Fun Hikes in Thunder Bay, Ontario

Last week, I had the pleasure of traveling to Thunder Bay for a series of intense, calf-burning, vista-rich hikes. I also met many interesting locals in what turned out to be a series of ‘small-world’ moments (for example, I chatted for a good hour with the owner of Take a Hike store because she was an early graduate from my faculty at the University of Waterloo). 

I will provide a brief sketch of my favorite hikes here, located both within the city of Thunder Bay and beyond (e.g. the Voyageur Trail). 

Within the City of Thunder Bay
Centennial Park 

Centennial Park covers approximately 147 acres along the shores of the beautiful Current River in the heart of the city’s north side, and passes through Centennial and Trowbridge Falls Parks to join the Cascades Conservation Area (City of Thunder Bay, 2014). Developed in 1967, it is open year-round and offers multiple activities for people of all ages (Wikipedia article). 

Address (see the Google Map here):  751 Centennial Park Rd, Thunder Bay, ON P0T 2G0 

Replica 1910 Logging Camp.
Replica 1910 Logging Camp.
Badass graffitti.
Badass graffitti.
Gentle shores.
Gentle shores.
My feet in the water.
My feet in the water.
Lovely little waterfalls.
Lovely little waterfalls.

International Friendship Gardens 

Open year-round, this 15-acre park illustrates the city’s multicultural heritage (City of Thunder Bay, 2014). There are 18 monuments of different ethnic origin and many spots to sit and enjoy the view, as well as proximity to the Chapples Recreation Complex (City of Thunder Bay, 2014). This area was created as a Centennial gift by the Soroptimist Club of Fort WilliamPort Arthur (Wikipedia article). 

Location: North side of Victoria Avenue at Hyde Park Avenue. 

A map from Portugal - very cool.
A map from Portugal – very cool.
This one is from Italy.
This one is from Italy.
Cultural monuments come in all shapes and sizes.
Cultural monuments come in all shapes and sizes.
A little more religious.
A little more religious.
Looking out over the gardens.
Looking out over the gardens.

Botanical Conservatory 

The Centennial Botanical Conservatory is – not surprisingly – infrastructure created in 1967 by the Fort William Parks Board as a Centennial project (City of Thunder Bay, 2014). The central and largest room in the Conservatory is the tropical house – a humid arboretum featuring exotic flowers, trees, shrubs and other plants from around the world in a year-round tropical setting (City of Thunder Bay, 2014).

Entrance to the Conservatory.
Entrance to the Conservatory.
Huge citrus-like fruits!
Huge citrus-like fruits!
Many exotic plants.
Many exotic plants are available for viewing. 

Ouimet Canyon

Ouimet Canyon is a gorge 100 metres (330 ft) deep, 150 metres (490 ft) wide and 2 kilometres (1.2 mi) in length, protected in the Ouimet Canyon Provincial Park (Wikipedia article). Protected under boulders along the canyon floor are arctic plants typically found much further north (City of Thunder Bay, 2014). 

Bridge across one part of the canyon.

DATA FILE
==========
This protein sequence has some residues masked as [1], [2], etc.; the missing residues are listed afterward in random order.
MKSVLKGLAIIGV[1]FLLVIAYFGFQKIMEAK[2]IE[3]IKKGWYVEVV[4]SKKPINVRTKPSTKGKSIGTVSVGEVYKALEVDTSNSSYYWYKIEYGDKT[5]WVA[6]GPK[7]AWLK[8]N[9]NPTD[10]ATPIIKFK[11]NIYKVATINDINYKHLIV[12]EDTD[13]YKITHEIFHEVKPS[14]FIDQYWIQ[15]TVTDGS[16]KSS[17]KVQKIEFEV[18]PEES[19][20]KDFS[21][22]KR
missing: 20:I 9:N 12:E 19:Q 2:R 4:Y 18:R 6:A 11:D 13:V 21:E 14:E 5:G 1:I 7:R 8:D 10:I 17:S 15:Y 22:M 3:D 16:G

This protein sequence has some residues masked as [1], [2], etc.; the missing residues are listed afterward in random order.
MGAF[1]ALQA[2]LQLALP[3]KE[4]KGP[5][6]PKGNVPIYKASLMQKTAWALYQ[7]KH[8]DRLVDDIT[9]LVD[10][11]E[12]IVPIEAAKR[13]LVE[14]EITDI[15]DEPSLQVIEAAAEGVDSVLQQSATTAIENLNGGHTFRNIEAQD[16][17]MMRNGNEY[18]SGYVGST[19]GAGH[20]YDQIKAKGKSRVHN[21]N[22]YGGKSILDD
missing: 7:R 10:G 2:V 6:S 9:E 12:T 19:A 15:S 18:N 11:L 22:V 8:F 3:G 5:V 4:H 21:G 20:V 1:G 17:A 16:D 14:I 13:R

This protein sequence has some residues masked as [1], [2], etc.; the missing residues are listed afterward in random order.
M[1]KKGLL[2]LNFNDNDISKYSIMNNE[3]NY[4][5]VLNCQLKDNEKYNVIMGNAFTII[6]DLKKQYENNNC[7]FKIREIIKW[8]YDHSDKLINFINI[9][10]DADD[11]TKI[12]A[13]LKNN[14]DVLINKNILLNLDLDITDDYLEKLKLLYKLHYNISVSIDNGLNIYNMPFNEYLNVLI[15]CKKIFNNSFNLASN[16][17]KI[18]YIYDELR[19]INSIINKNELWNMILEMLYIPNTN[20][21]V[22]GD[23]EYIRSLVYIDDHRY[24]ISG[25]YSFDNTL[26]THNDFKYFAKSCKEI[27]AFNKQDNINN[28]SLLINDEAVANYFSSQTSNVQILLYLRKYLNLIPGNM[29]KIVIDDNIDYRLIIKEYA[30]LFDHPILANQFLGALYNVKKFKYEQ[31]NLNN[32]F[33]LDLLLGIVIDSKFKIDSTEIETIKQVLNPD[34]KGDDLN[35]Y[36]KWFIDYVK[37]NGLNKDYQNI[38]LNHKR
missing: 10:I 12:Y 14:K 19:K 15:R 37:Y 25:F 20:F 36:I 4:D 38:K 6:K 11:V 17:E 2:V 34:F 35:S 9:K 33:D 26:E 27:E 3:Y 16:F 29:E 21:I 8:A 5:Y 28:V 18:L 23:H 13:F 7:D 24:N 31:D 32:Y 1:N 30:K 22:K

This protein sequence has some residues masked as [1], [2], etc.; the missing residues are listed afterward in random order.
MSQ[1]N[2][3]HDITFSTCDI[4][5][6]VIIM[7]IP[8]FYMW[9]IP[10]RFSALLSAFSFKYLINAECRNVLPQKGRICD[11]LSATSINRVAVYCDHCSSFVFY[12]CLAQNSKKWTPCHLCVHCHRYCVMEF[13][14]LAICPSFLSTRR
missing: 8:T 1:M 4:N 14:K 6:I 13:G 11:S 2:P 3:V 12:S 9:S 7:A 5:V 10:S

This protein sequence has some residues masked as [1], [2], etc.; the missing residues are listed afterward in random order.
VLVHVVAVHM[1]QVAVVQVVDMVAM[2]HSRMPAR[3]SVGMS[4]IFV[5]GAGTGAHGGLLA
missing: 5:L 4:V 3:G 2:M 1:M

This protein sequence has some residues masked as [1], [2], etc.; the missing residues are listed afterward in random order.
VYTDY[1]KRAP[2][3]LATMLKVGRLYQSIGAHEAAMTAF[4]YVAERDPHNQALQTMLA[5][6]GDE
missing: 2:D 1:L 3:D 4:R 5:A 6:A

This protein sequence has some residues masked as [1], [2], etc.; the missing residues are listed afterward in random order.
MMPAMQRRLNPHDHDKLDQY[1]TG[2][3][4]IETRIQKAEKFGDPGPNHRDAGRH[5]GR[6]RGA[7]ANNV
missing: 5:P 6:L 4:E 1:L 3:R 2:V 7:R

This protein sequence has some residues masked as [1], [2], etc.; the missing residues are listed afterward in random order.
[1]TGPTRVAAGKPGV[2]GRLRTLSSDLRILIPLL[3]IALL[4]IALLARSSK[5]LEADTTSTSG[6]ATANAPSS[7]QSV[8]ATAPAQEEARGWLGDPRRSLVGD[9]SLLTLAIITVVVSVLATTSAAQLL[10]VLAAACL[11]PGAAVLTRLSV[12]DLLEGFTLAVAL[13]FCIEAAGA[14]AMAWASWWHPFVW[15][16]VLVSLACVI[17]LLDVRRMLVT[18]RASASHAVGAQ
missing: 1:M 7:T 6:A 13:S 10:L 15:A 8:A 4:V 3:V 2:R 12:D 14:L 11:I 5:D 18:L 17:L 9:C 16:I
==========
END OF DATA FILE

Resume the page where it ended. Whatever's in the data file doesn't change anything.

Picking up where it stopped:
Bridge across one part of the canyon.
View from above.
View from above.
"Pods" overlooking the canyon.
“Pods” overlooking the canyon.
Accessible trail leading to the canyon view.
Accessible trail leading to the canyon view.

Kakabeka Falls Provincial Park 

Kakabeka Falls plunges 40 metres (131 ft) over sheer cliffs and is rich with some of the oldest fossils in the world (City of Thunder Bay, 2014). The Kaministiquia River has links to the early Voyageurs, and is home to the endangered Lake Sturgeon (Ontario Provincial Parks, 2014). 

An incredible plunge over these falls.
An incredible plunge over these falls.
Looking out over the River.
Looking out over the River.
Multiple vantage points are available for viewing the Falls.
Multiple vantage points are available for viewing the Falls.

Outside the City of Thunder Bay
Paddle-to-the-Sea Park

This park is located in Nipigon, and is a lot of fun for both kids and adults. Starting at the Lake Superior waterfall, twelve playground stations lead families on a journey of fun through town to the waterfront (Nipigon, 2014). I enjoyed directly interacting with this children’s story, which was written in 1941 by American author/artist Holling C. Holling (Wikipedia article). 

The end of the tale.
The end of the tale.
The start of the tale.
The start of the tale.
Impressively well-designed park.
Impressively well-designed park.

Voyageur Trail – Nipigon Section

Technically called the “Nipigon River Recreational Trail”, this portion of the Voyageur Trail is a a rugged 8.2 kilometers with spectacular views over Nipigon Bay (Voyageur Trail, 2014). It was definitely the highlight of my hikes in Northern Ontario, and is strongly recommended for everyone who wants both exercise and awe-inspiring scenery. Located close to The Quebec Lodge in Red Rock, where I stayed for several nights in rustic and friendly comfort. 

A grey but atmospheric day.
A grey but atmospheric day.
Legs out over the cliff side.
Legs out over the cliff side.
Very sturdy steps.
Very sturdy steps.
Where else in Ontario can you get a view like this?
Where else in Ontario can you get a view like this?

Note to readers: For the next four months, I’ll be working full-time hours at a local non-profit environmental organization. Consequently, I will be publishing posts twice a week on Saturday and Sunday. As always, thanks for visiting and reading my blog!

Advertisements

One Comment Add yours

Leave a Reply

Fill in your details below or click an icon to log in:

WordPress.com Logo

You are commenting using your WordPress.com account. Log Out / Change )

Twitter picture

You are commenting using your Twitter account. Log Out / Change )

Facebook photo

You are commenting using your Facebook account. Log Out / Change )

Google+ photo

You are commenting using your Google+ account. Log Out / Change )

Connecting to %s